** LITTLE BUDDHA
Directed by Bernardo Bertolucci
Written by Mark Peploe, Rudy Wurlitzer, and Bertolucci
With Keanu Reeves, Chris Isaak, Bridget Fonda, Alex Wiesendanger, Ying Ruocheng, Jigme Kunsang, Raju Ial, and Greishma Makar Singh.
"Nirvana" is a word that comes from Sanskrit, the Reader's Encyclopedia informs me, meaning "blowing out, extinction"; in Buddhist teaching it refers to "a complete annihilation of the 3 main ego-drives, for money, fame, and immortality."
Bernardo Bertolucci has said that his aim in Little Buddha is low-key. Of the third film in his self-described orientalist trilogy, following The Last Emperor (1987) and The Sheltering Sky (1990), he says, "My hope is to open the eyes for a glimpse of something, my hope is to trigger a curiosity about something. I can't teach or ask anything more than just for others to participate in my emotional discovery of Buddhism." But Little Buddha is a multimillion-dollar project designed to make money and to exploit and perpetuate Bertolucci's fame while catering to the viewer's desire for immortality. So it shouldn't come as any surprise that nirvana, one of the cornerstones of Buddhist thought, plays a reduced role in Bertolucci's "emotional discovery," whereas reincarnation as a means of immortality plays a major role.
Bertolucci has been grappling with contradictions of this sort ever since the 1977 1900, when he tried to sell communism to the masses with Hollywood-ish, Gone With the Wind trappings. Before that he'd deliberately turned away from the art cinema that nourished his best early features, the still exciting Before the Revolution (1964) and The Spider's Strategem (1970), to direct the highly profitable, highly influential retro fashion show The Conformist (1970) and the psychosexual melodrama Last Tango in Paris (1972). Ever since his neglected but interesting Tragedy of a Ridiculous Man (1981), he's steered clear of contemporary Italy. And the spiritual quest, expressed in terms of exotic spectacle, that has dominated his work since The Last Emperor has been progressively stripped of the social and sexual preoccupations that initially gave this search some continuity with his early art-cinema features; the social concerns were pared away in The Sheltering Sky, and the sexual concerns are nowhere in evidence in Little Buddha.
What remains is the exotic spectacle, which in the case of Little Buddha is tied to a simple didactic aim. To teach children about such things is noble in theory, and one can certainly grasp what Bertolucci had in mind: he has cited as conscious models Indian fantasy musicals and Michael Powell's 1940 The Thief of Bagdad; Akira Kurosawa's Dreams and Fritz Lang's The Tiger of Eschnapur and The Indian Tomb also come to mind as partial precedents. But given Bertolucci's market value, which is based on the adult sexual, social, and psychological themes of his earlier work, how many children are likely to see Little Buddha--much less prefer it to Aladdin or Ace Ventura: Pet Detective? And what are these children likely to take away from the film about Buddhism?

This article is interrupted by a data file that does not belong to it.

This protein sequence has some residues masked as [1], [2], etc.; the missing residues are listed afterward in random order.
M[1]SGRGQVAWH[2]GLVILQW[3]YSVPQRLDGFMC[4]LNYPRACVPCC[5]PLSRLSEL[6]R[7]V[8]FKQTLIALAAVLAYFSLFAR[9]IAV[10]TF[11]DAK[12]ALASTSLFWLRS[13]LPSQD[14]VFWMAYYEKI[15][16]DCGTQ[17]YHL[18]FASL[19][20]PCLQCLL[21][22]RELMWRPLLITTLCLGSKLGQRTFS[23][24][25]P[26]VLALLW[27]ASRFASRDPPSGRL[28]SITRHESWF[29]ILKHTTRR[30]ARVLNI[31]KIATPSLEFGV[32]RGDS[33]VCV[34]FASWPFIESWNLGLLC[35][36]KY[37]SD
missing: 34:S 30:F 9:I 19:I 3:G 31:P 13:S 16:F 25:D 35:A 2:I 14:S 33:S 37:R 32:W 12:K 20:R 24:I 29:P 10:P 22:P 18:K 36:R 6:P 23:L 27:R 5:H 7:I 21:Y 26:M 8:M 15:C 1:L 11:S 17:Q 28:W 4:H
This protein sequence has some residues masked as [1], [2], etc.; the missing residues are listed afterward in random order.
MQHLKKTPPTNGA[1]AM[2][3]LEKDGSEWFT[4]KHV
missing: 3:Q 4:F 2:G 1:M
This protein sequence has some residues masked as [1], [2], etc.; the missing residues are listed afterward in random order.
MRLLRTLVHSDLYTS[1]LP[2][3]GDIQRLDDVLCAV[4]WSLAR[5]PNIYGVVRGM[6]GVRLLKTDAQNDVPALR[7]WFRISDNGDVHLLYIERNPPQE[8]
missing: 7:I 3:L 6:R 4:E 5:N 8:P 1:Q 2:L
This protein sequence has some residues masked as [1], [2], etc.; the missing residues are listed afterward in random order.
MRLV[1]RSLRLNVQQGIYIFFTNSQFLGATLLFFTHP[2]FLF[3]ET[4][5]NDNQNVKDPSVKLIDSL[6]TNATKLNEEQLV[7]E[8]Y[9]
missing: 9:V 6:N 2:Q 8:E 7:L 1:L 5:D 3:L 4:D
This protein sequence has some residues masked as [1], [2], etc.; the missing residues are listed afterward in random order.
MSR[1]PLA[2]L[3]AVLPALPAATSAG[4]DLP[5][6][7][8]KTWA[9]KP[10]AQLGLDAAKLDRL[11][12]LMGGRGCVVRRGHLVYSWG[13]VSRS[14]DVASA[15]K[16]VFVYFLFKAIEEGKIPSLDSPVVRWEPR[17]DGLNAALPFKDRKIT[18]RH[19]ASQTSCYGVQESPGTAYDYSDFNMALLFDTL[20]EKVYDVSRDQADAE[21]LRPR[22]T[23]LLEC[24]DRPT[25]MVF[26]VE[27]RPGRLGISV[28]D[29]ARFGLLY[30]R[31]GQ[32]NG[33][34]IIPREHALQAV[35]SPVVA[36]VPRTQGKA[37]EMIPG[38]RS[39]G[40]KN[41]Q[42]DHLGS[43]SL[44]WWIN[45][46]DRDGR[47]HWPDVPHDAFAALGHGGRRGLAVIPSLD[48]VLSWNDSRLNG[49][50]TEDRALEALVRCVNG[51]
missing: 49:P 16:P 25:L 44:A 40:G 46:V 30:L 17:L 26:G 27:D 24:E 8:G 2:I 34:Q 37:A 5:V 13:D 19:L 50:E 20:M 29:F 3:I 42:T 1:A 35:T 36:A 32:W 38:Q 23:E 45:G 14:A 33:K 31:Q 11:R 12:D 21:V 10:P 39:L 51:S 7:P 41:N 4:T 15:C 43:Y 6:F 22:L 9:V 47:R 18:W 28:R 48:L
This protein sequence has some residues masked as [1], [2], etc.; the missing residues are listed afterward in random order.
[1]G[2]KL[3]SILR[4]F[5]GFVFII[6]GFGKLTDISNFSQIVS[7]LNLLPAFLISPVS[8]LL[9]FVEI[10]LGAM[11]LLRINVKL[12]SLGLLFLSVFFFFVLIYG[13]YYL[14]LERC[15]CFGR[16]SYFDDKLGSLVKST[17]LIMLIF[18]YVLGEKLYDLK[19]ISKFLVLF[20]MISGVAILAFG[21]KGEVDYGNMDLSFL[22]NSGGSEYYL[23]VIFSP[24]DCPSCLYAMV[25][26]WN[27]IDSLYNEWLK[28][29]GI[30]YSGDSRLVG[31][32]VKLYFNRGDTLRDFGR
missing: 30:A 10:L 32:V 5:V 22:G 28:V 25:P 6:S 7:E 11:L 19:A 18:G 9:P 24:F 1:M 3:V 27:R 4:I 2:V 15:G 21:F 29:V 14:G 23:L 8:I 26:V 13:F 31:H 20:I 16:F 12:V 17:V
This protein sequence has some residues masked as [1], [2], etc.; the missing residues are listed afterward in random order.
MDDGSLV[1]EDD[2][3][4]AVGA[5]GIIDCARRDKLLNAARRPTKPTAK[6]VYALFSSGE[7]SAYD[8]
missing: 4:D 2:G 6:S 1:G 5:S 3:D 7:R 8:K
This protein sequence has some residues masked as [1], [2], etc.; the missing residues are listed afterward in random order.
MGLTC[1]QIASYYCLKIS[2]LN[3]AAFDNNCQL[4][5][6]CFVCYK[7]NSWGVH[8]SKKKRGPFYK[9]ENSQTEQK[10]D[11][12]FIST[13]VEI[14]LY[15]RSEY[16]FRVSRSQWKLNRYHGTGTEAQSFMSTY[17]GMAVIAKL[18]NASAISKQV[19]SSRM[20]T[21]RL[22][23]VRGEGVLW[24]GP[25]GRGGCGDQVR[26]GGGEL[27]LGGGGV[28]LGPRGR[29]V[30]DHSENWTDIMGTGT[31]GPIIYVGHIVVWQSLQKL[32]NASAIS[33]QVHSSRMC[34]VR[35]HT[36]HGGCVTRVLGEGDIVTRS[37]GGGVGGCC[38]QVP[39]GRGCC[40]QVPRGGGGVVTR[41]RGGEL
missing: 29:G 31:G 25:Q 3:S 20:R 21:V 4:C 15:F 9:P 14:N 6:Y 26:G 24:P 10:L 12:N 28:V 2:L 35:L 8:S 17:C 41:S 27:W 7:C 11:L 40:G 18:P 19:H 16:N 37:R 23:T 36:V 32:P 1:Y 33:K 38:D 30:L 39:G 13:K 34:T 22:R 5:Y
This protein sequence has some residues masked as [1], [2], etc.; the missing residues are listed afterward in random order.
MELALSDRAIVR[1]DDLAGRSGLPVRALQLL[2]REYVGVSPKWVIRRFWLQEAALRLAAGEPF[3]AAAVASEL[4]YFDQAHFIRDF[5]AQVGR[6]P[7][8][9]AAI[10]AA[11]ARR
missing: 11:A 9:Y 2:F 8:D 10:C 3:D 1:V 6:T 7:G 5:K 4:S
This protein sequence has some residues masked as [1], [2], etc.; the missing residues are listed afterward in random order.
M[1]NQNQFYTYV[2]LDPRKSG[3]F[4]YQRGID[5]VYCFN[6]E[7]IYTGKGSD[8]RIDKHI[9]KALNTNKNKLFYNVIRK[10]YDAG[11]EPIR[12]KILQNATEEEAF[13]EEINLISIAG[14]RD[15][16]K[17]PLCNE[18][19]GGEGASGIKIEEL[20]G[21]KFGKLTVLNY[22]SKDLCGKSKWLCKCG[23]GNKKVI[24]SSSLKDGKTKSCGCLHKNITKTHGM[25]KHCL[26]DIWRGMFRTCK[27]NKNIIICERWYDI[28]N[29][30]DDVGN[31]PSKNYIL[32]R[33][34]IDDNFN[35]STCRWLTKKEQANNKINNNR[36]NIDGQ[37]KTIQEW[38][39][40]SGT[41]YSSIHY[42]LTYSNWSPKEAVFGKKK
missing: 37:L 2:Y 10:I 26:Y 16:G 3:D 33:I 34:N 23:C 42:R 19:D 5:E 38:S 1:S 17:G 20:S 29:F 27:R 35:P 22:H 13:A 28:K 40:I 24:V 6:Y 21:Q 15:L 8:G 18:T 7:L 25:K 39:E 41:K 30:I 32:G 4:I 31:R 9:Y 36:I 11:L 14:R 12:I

Beginning with the words "Once upon a time," Little Buddha offers not one but two stories, the second placed within and threaded through the first. The framing story, inspired by real events, is contemporary and set successively in Bhutan, Seattle, the Kathmandu Valley, the Terai lowlands of Nepal, then Bhutan and Seattle again. The second story is set 2,500 years ago: it follows the life of Siddhartha from the time of his birth to the point at which he became the Buddha (played from early manhood onward by Keanu Reeves).
If Bertolucci had restricted himself to Siddhartha's story he would have remained on solid ground, at least as a storyteller, for the interpolated religious tale is far and away the best thing in the movie, full of enchantment and wonder. And obviously that story is not dependent on Bertolucci's own invention the way the problematic present-day story is. Awkwardly, he tries to recount that tale with the same simplicity and directness, yet is hampered throughout by a cookie-cutter mentality--an attempt to sculpt a narrative container for Siddhartha's story that has contemporary relevance. But since the relevance is vague and underdefined, the contemporary plot is likely to send children as well as adults into the lobby for popcorn.